Unfortunately, not all designers and developers know what it takes to make a common room that will be frequently used by its residents. “Design blunders and errors are typically related to misunderstanding the lifestyles of residents, layouts that impede traffic patterns and desired usage, and ineffective acoustical engineering,” says DeMarco. “One of the most frequent design errors is either a lack of, or insufficient, warm-up kitchens. This makes it hard for residents to properly organize catered events.”

Another cardinal common area sin is lack of light. Dark and dingy does not a popular common room make. If you have a common room that no one is using, it might be worth considering the light quality in the space, and whether proper use is being made of the windows. 

“I would venture to say this is an area of opportunity for developers. In many newer communities we see the same type of unused/low-valued amenity spaces over and over,” says Jean Marie Potter, founder and CEO of NFC Amenity Management in Asbury Park.

For example, “Golf simulators are under-utilized—and game rooms, ping pong tables and billiards really date a space. I also think that with the evolution of home wine chillers, the community wine cellar never caught on; wine rooms have waned in popularity,” she says. “Developers, historically, have built amenity spaces that look terrific in the sales process but may not function well for residents. The developer wants to sell units. The residents want to use a space and enjoy it. The goals of each group are different.”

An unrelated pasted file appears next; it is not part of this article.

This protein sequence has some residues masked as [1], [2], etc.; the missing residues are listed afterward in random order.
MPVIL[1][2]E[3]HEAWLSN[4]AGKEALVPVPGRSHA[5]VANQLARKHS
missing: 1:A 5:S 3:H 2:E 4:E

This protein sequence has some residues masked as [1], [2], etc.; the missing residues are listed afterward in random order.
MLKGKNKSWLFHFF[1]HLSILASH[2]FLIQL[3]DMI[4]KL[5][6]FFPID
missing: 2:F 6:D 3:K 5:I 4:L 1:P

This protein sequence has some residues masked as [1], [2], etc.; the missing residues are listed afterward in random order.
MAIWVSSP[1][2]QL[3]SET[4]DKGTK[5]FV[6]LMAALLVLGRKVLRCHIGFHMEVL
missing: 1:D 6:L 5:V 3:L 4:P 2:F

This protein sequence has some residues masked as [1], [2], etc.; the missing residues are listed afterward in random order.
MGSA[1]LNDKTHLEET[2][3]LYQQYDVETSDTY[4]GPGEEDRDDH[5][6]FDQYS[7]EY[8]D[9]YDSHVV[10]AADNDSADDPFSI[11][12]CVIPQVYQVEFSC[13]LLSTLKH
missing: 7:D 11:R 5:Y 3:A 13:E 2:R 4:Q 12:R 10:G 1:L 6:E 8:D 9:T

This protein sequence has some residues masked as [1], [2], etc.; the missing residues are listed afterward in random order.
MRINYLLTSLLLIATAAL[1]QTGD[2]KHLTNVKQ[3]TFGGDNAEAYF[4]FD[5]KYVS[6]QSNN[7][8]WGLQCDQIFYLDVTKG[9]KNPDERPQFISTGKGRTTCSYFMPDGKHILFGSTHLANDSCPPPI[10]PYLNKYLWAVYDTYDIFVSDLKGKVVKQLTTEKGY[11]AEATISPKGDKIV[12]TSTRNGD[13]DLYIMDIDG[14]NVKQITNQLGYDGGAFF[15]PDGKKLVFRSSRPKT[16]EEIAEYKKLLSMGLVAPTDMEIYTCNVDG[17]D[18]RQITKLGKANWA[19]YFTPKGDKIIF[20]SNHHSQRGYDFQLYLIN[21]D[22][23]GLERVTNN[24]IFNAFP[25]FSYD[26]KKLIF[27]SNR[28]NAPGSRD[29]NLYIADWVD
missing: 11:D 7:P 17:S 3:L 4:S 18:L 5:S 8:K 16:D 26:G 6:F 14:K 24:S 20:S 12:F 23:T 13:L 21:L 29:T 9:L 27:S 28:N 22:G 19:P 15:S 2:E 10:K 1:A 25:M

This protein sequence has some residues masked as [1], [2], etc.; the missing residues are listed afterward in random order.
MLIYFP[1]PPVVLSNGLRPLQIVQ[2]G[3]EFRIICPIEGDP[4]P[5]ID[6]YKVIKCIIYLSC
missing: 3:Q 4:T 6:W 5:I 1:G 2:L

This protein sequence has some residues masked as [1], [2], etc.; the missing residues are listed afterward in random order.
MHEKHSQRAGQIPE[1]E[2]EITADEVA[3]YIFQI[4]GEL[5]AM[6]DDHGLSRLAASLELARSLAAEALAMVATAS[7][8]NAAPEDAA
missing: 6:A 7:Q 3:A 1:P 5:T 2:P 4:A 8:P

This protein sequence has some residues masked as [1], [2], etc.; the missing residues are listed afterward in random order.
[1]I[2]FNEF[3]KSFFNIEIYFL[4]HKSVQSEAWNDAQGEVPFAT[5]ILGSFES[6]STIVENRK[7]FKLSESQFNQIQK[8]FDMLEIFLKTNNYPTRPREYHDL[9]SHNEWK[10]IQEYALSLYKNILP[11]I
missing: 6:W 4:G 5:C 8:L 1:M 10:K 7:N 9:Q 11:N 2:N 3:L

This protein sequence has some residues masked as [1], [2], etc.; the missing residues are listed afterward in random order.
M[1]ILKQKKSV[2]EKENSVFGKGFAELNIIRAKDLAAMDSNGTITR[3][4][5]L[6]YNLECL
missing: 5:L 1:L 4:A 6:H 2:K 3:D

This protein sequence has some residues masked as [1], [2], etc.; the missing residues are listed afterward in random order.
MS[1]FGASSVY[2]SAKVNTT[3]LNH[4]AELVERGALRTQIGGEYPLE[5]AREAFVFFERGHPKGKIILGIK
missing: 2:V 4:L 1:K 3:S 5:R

Upgrade Options

If your building’s common rooms leave a little to be desired, the board should consider working with designers and architects who can provide adequate solutions. Generally, a design pro will meet with the board to discuss budgets, residents' needs, and the limitations of the space itself. The designer and his or her team will then formulate a set of possible options for the board to review and consider. 

Designers approaching a new project or a renovation first perform a diligent analysis of the demographics in the building (who lives there?), usage patterns, efficiencies, inefficiencies, and the desired functions of common areas.  “The feedback from the HOA, individual residents, and building management is crucial in the pre-design phase,” DeMarco notes. 

Turning to the experts for advice is vital during the design process. “Property managers know a good job when they see it, but don’t know how they get there,” say one design pro. “The higher the quality of people they employ to design the room, the better it is for them. Engineers are going to care for the materials and put together a bid package and ask what the objectives are. The condo boards often have no idea how much things cost, so we put together a reserve study and price out all of the items that should be included. It helps them to say yes, or we need to wait a year and go back and raise the money.”

No matter the size of your community or its budget, when it comes to creating a successful common room, it's all about how you create an intimate space in a larger-scale venue.

Lisa Iannucci is a freelance writer and a frequent contributor to The New Jersey Cooperator.